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Rhines v. Weber

Supreme Court of the United States

January 12, 2005, Argued ; March 30, 2005, Decided

No. 03-9046

Opinion

 [*271]   [**1531]  Justice O'Connor delivered the opinion of the Court.

We confront here the problem of a "mixed" petition for habeas corpus relief in which a state prisoner presents a federal court with a single petition containing some claims that have been exhausted in the state courts and some that have not. More precisely, we consider whether a federal district court has discretion to stay the mixed petition to allow the petitioner to present his unexhausted claims to the state  [*272]  court in the first instance, and then to return to federal court for review of his perfected petition.

 [**1532]  I

Petitioner Charles Russell Rhines was convicted in South Dakota state court of first-degree murder and third-degree burglary and sentenced to death. His conviction became final on December 2, 1996, when we denied his initial petition for certiorari.  Rhines v. South Dakota, 519 U.S. 1013, 136 L. Ed. 2d 410, 117 S. Ct. 522.  On December 5, 1996, Rhines filed a petition for state habeas corpus. App. 32. The state court denied his petition, and the Supreme Court of South Dakota affirmed on February 9, 2000,  Rhines v. Weber, 2000 SD 19, 608 N.W.2d 303. [****7]  Rhines filed his pro se petition for federal habeas corpus pursuant to 28 U.S.C. § 2254 [28 U.S.C.S. § 2254] in the United States District Court for the District of South Dakota on February 22, 2000. App 3. Because the 1-year statute of limitations imposed by the Antiterrorism and Effective Death Penalty Act of 1996 (AEDPA) was tolled while Rhines' state habeas corpus petition was pending, see 28 U.S.C. § 2244(d)(2) [28 U.S.C.S. § 2244(d)(2)], he still had more than 11 months left before the expiration of the limitations period.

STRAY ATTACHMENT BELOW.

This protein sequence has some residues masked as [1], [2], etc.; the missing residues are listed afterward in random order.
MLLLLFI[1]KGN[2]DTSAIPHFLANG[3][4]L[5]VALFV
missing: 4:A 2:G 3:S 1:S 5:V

With the assistance of court-appointed counsel, Rhines filed an amended petition for writ of habeas corpus and statement of exhaustion on November 20, 2000, asserting 35 claims of constitutional defects in his conviction and sentence. App. 39-60. The State challenged 12 of those claims as unexhausted. Id., at 72-79. On July 3, 2002, approximately 18 months after Rhines had filed his amended federal habeas corpus petition, the District Court held that 8 of the 35 claims had not been exhausted. At this time, the AEDPA 1-year statute of limitations had run. See  Duncan v. Walker, 533 U.S. 167, 181-182, 150 L. Ed. 2d 251, 121 S. Ct. 2120 (2001) (holding [****8]  that the statute of limitations is not tolled during the pendancy of a federal petition). As a result, if the District Court had dismissed Rhines' mixed petition at that point, he would  [*273]  have been unable to refile in federal court after exhausting the unexhausted claims.  [***449]  Rhines therefore moved the District Court to hold his pending habeas petition in abeyance while he presented his unexhausted claims to the South Dakota courts. On July 3, 2002, the District Court granted the motion and issued a stay "conditioned upon petitioner commencing state court exhaustion proceedings within sixty days of this order and returning to this court within sixty days of completing such exhaustion." App. 136. In compliance with that order, Rhines filed his second state habeas corpus petition on August 22, 2003.

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544 U.S. 269 *; 125 S. Ct. 1528 **; 161 L. Ed. 2d 440 ***; 2005 U.S. LEXIS 2930 ****; 73 U.S.L.W. 4263; 18 Fla. L. Weekly Fed. S 209

CHARLES RUSSELL RHINES, Petitioner v. DOUGLAS WEBER, WARDEN

Subsequent History: On remand at, Remanded by  Rhines v. Weber, 409 F.3d 982, 2005 U.S. App. LEXIS 10348 (8th Cir. S.D., June 6, 2005)

Prior History:  [****1] ON WRIT OF CERTIORARI TO THE UNITED STATES COURT OF APPEALS FOR THE EIGHTH CIRCUIT.

 Rhines v. Weber, 346 F.3d 799, 2003 U.S. App. LEXIS 20355 (8th Cir. S.D., 2003)

Disposition: Vacated and remanded.

CORE TERMS

district court, exhaust, state court, unexhausted, federal court, mixed, abeyance, petitions, limitations period, habeas corpus, good cause, corpus, statute of limitations, tolled, federal district court, required to exhaust, habeas petition, returning, courts

Criminal Law & Procedure, Habeas Corpus, Procedure, General Overview, Procedural Defenses, Exhaustion of Remedies, Prerequisites, Mixed Petitions, Civil Procedure, Pleadings, Amendment of Pleadings, Pretrial Dismissals